- Amazon's Alexa can now identify household pantry items for visually impaired customers who have Echo Show cameras in their homes through a tool called "Show and Tell," the company wrote in a blog post published Monday.
- To use the feature, Amazon shoppers hold up items in front of their Echo Show and ask, "Alexa, what am I holding?" Alexa will then identify the item using advanced computer vision and machine learning.
- The Show and Tell feature is now available to U.S. customers who have a first- or second-generation Echo Show device.
Amazon said in the blog post that the concept arose from feedback the company received from blind and low vision customers. From there, the company collaborated with the Vista Center for the Blind and Visually Impaired in Santa Cruz, California, and blind Amazon employees to research, develop and test the feature.
Show and Tell combines a smart speaker with computer vision, which could theoretically push users to add identified items to a cart or reorder items for purchase. Amazon didn’t say in the blog post whether or not there would be a connection between Show and Tell and voice ordering.
According to the National Institutes of Health, the number of visually impaired or blind Americans will double to more than 8 million by 2050, and another 16.4 million are expected to have trouble seeing. This is just one example of a disability impacting a significant group of consumers that could be aided through technology.
Recent advancements in computer vision and technology have opened up the market for tools like Show and Tell. At Groceryshop in Las Vegas, AT&T was showcasing Aira, a service that aids visually impaired shoppers in the grocery store. Through wearing Aira glasses or using the Aira app, customers can talk to professionals who then use the camera function to guide their shopping trip. Last year, Wegmans became the first retailer to enable Aira in its stores.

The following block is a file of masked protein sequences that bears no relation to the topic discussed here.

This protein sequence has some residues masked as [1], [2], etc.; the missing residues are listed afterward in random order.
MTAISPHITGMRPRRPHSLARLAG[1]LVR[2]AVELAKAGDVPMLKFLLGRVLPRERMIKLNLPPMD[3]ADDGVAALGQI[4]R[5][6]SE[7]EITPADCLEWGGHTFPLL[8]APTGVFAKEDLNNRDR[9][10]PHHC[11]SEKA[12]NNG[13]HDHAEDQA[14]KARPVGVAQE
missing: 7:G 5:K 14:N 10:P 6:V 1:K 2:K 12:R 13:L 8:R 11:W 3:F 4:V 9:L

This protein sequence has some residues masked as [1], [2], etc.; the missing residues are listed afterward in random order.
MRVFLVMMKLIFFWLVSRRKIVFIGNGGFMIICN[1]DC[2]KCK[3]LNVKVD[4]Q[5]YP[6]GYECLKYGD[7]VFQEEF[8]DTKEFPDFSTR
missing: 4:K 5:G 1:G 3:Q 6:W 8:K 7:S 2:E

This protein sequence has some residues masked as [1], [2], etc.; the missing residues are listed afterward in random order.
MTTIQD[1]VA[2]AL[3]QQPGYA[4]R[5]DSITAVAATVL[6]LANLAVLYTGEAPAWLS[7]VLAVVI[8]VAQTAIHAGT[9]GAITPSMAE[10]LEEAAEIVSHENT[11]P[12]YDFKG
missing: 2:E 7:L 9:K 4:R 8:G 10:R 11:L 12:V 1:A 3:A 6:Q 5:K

A similar product is Microsoft’s Seeing AI app, which is powered by machine learning and can read text from images and describe objects seen in a photo. The app isn't strictly for grocery shopping, but it can be used to support the task.
Voice ordering, another technology that can aid visually impaired shoppers, is still relatively new to the retail industry, accounting for around 1% of all e-commerce sales, according to eMarketer. But experts say it can be particularly useful when it comes to replenishment and repeat ordering — which, of course, caters to grocery shoppers. Peapod added an "Ask Alexa" feature last year, and in April, Walmart partnered with Google to launch voice ordering for customers with Google Assistant. The platform is supposed to get smarter with each grocery order a person makes.